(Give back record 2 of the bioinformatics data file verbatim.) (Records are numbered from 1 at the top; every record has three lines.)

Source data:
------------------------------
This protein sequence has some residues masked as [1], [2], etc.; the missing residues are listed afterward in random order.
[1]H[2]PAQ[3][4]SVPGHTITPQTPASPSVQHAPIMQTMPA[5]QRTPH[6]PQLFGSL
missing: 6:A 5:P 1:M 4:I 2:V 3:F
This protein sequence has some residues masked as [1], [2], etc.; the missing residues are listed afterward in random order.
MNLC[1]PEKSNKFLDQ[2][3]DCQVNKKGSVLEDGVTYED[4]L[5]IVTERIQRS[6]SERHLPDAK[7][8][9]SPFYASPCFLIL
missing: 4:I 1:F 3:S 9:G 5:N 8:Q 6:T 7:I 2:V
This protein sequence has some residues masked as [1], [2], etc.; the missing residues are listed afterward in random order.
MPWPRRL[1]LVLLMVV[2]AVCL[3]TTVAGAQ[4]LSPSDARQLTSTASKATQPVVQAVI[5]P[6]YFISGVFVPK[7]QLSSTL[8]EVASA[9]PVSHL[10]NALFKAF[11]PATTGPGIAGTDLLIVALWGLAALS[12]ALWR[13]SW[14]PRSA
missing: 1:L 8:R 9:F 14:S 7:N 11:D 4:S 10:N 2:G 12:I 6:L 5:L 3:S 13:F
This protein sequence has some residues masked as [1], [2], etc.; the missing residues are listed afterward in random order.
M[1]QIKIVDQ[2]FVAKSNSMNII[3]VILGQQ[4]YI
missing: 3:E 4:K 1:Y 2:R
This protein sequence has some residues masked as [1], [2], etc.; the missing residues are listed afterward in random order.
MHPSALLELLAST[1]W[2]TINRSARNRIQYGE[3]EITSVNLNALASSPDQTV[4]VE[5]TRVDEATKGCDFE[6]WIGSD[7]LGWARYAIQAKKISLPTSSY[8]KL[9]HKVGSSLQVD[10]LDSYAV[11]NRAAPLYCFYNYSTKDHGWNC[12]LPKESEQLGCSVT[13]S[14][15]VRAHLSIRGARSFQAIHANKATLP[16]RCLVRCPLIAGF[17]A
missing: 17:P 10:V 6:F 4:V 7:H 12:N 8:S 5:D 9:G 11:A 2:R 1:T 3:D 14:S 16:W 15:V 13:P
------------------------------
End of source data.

This protein sequence has some residues masked as [1], [2], etc.; the missing residues are listed afterward in random order.
MNLC[1]PEKSNKFLDQ[2][3]DCQVNKKGSVLEDGVTYED[4]L[5]IVTERIQRS[6]SERHLPDAK[7][8][9]SPFYASPCFLIL
missing: 4:I 1:F 3:S 9:G 5:N 8:Q 6:T 7:I 2:V